Get clued up:

The research and evidence that blows the fraudulent nature of PACE trial is out there. If you can get your head around it – great. If it’s too much, always have the links handy, maybe saved in a “favourites” folder on your browser. This means you’re ready to drop them anytime, as evidence. The more people putting this out there, the more people will know about it.

Also bear in mind: the current media war probably has a lot to do with the review of the NICE guidelines on ME. If they can solidify now the view that anyone opposed to PACE trial is a ‘abusive’, ‘militant’ ‘activist’, when it comes to the review these opinions will be null and void. Therefore, NICE will be able to keep CBT and GET as recognised treatments.

Use the “ten commandments”:

These are from a lady called Sylvia Waites (a patient of Dr Sarah Myhill’s). Me and Nic know some of them are not practical if you’re time or financially poor, but some of them are on the money:

Thou shalt not be perfect or try to be.
Thou shalt not try to be all things to all people.
Thou shalt leave things undone that ought to be done.
Thou shalt not spread thyself too thin.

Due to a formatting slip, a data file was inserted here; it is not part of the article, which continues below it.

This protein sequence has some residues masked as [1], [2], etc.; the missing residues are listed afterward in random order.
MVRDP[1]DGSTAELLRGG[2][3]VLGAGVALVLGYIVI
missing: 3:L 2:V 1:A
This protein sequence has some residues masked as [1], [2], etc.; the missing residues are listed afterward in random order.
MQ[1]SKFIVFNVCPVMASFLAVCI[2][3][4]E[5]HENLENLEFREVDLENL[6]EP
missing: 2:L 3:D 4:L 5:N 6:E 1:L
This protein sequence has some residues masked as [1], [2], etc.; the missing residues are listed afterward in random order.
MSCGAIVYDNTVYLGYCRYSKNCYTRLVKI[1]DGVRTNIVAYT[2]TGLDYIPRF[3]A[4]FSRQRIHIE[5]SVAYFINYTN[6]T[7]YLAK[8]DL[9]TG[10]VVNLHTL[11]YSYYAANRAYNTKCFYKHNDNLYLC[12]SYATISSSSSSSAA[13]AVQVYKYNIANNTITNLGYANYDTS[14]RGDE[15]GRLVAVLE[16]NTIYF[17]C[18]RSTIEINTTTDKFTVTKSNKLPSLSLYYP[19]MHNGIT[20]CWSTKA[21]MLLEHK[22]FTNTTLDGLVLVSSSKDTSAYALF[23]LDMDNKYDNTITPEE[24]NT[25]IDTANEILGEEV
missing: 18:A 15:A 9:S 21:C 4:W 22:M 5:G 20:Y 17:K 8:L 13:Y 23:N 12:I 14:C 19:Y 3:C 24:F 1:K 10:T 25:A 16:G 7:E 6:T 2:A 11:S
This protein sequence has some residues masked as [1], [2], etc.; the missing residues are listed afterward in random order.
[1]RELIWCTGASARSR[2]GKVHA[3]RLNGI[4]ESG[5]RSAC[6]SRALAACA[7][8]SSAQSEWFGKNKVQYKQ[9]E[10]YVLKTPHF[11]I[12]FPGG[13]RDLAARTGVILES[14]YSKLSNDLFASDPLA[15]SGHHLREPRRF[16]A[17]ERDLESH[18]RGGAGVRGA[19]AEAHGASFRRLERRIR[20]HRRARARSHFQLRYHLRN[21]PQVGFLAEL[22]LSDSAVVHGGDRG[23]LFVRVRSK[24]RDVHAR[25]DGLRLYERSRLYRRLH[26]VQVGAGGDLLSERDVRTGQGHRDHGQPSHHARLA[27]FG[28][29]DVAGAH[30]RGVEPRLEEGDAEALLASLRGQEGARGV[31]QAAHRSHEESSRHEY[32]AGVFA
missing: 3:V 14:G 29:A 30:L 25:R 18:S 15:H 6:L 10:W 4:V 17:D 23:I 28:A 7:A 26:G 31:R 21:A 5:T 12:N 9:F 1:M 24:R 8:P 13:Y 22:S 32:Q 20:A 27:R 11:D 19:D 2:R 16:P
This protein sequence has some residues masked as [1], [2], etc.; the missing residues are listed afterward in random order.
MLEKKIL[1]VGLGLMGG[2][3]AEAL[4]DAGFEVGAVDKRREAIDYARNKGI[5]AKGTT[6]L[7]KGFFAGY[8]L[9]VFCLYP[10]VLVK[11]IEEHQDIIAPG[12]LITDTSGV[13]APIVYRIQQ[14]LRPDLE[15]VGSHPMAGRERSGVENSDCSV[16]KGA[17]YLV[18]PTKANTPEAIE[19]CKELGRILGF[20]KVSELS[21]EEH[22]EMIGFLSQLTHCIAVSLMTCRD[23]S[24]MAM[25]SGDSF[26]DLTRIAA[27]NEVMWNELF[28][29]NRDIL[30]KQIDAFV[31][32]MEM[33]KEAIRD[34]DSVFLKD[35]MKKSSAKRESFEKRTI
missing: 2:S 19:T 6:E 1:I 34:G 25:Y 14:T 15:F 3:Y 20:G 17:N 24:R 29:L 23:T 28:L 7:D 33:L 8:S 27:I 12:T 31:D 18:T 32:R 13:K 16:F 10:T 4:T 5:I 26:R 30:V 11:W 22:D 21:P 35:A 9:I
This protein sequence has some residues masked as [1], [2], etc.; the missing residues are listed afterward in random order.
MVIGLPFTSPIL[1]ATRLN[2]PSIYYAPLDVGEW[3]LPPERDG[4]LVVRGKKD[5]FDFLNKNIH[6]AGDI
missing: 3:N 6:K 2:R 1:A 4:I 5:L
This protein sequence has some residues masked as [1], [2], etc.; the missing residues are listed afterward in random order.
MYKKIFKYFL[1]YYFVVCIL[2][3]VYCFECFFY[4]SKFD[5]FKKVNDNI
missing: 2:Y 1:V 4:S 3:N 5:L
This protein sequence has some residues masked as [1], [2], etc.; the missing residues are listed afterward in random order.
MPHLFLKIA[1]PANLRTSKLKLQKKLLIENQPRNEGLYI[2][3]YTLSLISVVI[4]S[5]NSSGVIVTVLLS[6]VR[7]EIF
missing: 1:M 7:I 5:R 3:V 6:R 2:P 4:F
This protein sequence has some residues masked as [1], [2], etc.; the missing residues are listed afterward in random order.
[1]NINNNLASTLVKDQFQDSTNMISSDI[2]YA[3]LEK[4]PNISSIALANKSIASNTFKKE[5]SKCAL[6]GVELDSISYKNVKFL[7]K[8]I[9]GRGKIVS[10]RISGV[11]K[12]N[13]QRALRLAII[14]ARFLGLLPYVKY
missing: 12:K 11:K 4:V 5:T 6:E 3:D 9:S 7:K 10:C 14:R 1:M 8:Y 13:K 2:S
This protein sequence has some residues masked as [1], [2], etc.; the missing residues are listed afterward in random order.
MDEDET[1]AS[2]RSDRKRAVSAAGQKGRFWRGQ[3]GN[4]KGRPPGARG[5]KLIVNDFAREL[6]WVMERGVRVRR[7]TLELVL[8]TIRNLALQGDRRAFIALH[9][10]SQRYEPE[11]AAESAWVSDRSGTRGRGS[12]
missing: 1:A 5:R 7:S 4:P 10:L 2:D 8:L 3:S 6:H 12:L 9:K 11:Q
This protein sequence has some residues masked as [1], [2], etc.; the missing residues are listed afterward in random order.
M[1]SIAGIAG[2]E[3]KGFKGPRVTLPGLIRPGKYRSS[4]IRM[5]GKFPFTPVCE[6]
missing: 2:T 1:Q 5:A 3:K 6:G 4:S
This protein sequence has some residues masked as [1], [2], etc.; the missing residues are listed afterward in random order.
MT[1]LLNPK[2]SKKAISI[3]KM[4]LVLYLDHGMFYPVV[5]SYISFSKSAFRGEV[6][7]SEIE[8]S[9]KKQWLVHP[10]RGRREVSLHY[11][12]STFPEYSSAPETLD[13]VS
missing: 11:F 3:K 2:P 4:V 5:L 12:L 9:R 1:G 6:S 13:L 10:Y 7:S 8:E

Thou shalt learn to say “NO”.
Thou shalt schedule time for thyself, and for thy supporting network.
Thou shalt switch off and do nothing regularly.
Thou shalt be boring, untidy, inelegant and unattractive at times.
Thou shalt not even feel guilty.
Thou shalt not be thine own worst enemy, but thine own best friend.

You’ll be in a far better position to challenge PACE trial and its proponents.

Support each other:

Divide and conquer is a classic tactic of the ‘establishment’, which is ultimately running the show with PACE trial. You see it in every social and political movement in history. They want us to argue amongst ourselves, as it makes us easier to pick off. Don’t do it. We may have our differences. We may all be from different backgrounds. But that’s what ME is like, no? It doesn’t care how rich or poor you are. Nor does it hurt every person in the same way. It’s still the common enemy, though. So we all need to be the common ‘resistance’.

We need to organise across campaigns. Now: